Ace of Base also submitted a melody for the film, but were removed from contention by their record label, Arista Records. Still, it’s an excellent single, and was thankfully released on their album Da Capo in the form of “The Juvenile,” which is effectively the same song with “goldeneye” swapped out for “juvenile.” It’s also a good match for where the franchise was at that point: in transition. Ace of Base’s slow, pop-y tune strikes the balance between a more modern sound for the time while not completely abandoning the mood of the orchestral themes of Bond’s classic era.
8. Tomorrow Never Dies – “Surrender” by k.d. lang
When longtime Bond scorer John Barry exited the franchise midway through Timothy Dalton’s time in the role, the search was on for the person who would bring a similar sensibility to the next era of Bond scores . Enter David Arnold, who would often cite Barry as a favorite, and was a more than suitable choice to carry on his style. From that point, many performers sought the Tomorrow Never Dies gig, and eventually Canadian pop singer k.d. lang was chosen. But after producers pumped $100 million into the film, they changed their minds, instead going with a more high-profile artist to perform the theme. The chart-topping Sheryl Crow was brought in.
The version by lang, titled “Surrender,” was included over the film’s end title sequence, but there’s a big difference between the clout of opening a Bond film and the closing credits. Even still, the end credits was a good showcase for how gorgeous lang’s tune is and how perfectly in tune with the franchise it is. With all due respect to Crow’s vocals both in a general sense and throughout “Tomorrow Never Dies,” lang’s mezzo-soprano voice sound far less forced, and while the film is one of Bond’s more bombastic adventures, it has an appreciation for classic elements of 007 adventures. The very same could be said of the vibe given off by lang’s “Surrender.”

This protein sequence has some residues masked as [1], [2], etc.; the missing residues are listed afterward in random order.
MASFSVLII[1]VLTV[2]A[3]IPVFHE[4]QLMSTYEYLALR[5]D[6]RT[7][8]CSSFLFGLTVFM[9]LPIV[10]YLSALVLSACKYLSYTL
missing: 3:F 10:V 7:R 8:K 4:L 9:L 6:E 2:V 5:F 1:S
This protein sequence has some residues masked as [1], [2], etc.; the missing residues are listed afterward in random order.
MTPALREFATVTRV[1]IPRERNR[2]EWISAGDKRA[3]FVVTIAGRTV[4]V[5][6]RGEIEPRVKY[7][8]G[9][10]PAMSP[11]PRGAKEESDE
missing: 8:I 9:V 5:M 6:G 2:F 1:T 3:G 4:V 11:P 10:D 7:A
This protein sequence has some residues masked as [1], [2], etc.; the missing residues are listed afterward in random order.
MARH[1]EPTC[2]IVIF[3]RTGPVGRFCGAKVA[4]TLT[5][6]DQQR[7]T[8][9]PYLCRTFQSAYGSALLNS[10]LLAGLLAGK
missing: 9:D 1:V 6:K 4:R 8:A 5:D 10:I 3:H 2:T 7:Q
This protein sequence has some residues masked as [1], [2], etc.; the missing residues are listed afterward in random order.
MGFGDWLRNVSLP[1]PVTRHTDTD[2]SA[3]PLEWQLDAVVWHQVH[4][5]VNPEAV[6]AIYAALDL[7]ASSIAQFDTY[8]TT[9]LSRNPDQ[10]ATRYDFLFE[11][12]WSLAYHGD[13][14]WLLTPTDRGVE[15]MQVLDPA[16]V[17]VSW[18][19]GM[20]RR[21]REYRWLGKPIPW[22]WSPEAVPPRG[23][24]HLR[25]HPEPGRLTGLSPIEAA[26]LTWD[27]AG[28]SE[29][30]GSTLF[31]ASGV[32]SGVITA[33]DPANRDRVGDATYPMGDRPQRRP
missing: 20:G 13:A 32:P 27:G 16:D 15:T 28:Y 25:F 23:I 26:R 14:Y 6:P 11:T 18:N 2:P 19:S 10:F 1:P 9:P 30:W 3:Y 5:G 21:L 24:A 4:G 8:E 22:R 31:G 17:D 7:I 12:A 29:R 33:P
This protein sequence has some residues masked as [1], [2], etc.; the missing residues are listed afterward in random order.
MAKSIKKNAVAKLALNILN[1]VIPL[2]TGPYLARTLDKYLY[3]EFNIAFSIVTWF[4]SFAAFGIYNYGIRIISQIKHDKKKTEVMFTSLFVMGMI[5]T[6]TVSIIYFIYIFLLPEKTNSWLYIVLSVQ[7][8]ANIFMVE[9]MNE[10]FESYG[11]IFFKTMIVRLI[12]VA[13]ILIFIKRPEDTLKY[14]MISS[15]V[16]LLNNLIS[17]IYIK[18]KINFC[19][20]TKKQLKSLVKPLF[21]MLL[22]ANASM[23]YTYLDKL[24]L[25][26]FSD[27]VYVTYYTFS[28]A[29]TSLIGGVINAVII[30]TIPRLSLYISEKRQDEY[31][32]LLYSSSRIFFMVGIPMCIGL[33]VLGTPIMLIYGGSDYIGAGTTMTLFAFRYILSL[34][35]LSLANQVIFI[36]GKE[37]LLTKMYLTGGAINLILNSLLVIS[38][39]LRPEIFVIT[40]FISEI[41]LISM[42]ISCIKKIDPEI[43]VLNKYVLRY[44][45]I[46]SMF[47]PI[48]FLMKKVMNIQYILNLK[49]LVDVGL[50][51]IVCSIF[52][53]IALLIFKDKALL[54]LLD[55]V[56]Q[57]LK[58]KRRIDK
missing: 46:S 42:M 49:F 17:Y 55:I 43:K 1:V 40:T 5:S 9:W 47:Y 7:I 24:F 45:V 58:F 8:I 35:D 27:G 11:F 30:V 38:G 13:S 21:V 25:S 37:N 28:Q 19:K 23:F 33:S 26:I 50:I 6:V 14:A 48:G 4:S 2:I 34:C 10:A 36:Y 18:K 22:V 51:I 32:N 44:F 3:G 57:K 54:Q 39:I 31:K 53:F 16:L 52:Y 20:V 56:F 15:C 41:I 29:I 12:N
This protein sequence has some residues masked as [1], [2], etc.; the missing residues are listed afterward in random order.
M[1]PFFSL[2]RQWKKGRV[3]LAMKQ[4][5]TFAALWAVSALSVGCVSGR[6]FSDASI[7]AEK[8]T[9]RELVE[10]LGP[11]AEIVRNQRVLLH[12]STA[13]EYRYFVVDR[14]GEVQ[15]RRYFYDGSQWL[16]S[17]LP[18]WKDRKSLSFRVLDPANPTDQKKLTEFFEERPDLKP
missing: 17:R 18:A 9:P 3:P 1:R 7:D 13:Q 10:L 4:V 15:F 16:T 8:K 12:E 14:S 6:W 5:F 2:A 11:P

9. Quantum Of Solace – “No Good About Goodbye” by Shirley Bassey
Quantum of Solace had a notoriously difficult road during production. On top of a writer’s strike that nearly sank the whole thing (and some would argue the strike still did), there was trouble getting a theme song written. Naturally, Quantum of Solace is a mouthful of a title to vocalize in a melody, but that wasn’t the main issue. The primary hiccup for the producers was getting their first choice in the recording studio: Amy Winehouse. Like Solace, the late Winehouse was in a difficult position at the time, and ultimately the combination of Jack White and Alicia Keys were brought in at the last minute to replace her. The result is a song that makes you wish you could instead be listening to the more jazz-y melodies of a once-in-a-lifetime singer like Winehouse.
White and Keys created what would go on to be called “Another Way to Die,” perhaps the closest a Bond song has come to being interchangeable with modern rock tunes on the radio. While there are conflicting versions to the story as to whether it was really intended as a Bond song at all, the producers would have been much better off going with Shirley Bassey’s song, “No Good About Goodbye.” According to composer David Arnold, only a few lines of the song had been written before White and Keys were chosen for the film, and it was only later that he worked to complete the tune with Bassey. But there’s no denying the theme has more than a passing resemblance to the Bond aesthetic, evoking the retro vibes of the Connery years, combined with lyrics that paint the picture of a man suffering: “Where is the solace that I crave? Will it still haunt me to my grave?” That alone would at least make it a more logical choice for a film where Bond is dealing with heartbreak. Not to mention that Bassey is a Bond song legend, so going with anyone but her is a bit of a head-scratcher.
10. Spectre – Radiohead
“My hunger burns a bullet hole. A spectre of my mortal soul. The only truth that I can see. Spectre has come for me.” These are the lyrics that close out Radiohead’s rejected theme for Spectre, and they couldn’t be a better fit. It’s surprising enough that Radiohead was rejected at all, but given the sheer strength of their “Spectre,” it’s truly difficult to ascertain why Sam Smith’s “Writing’s on the Wall” was chosen over it.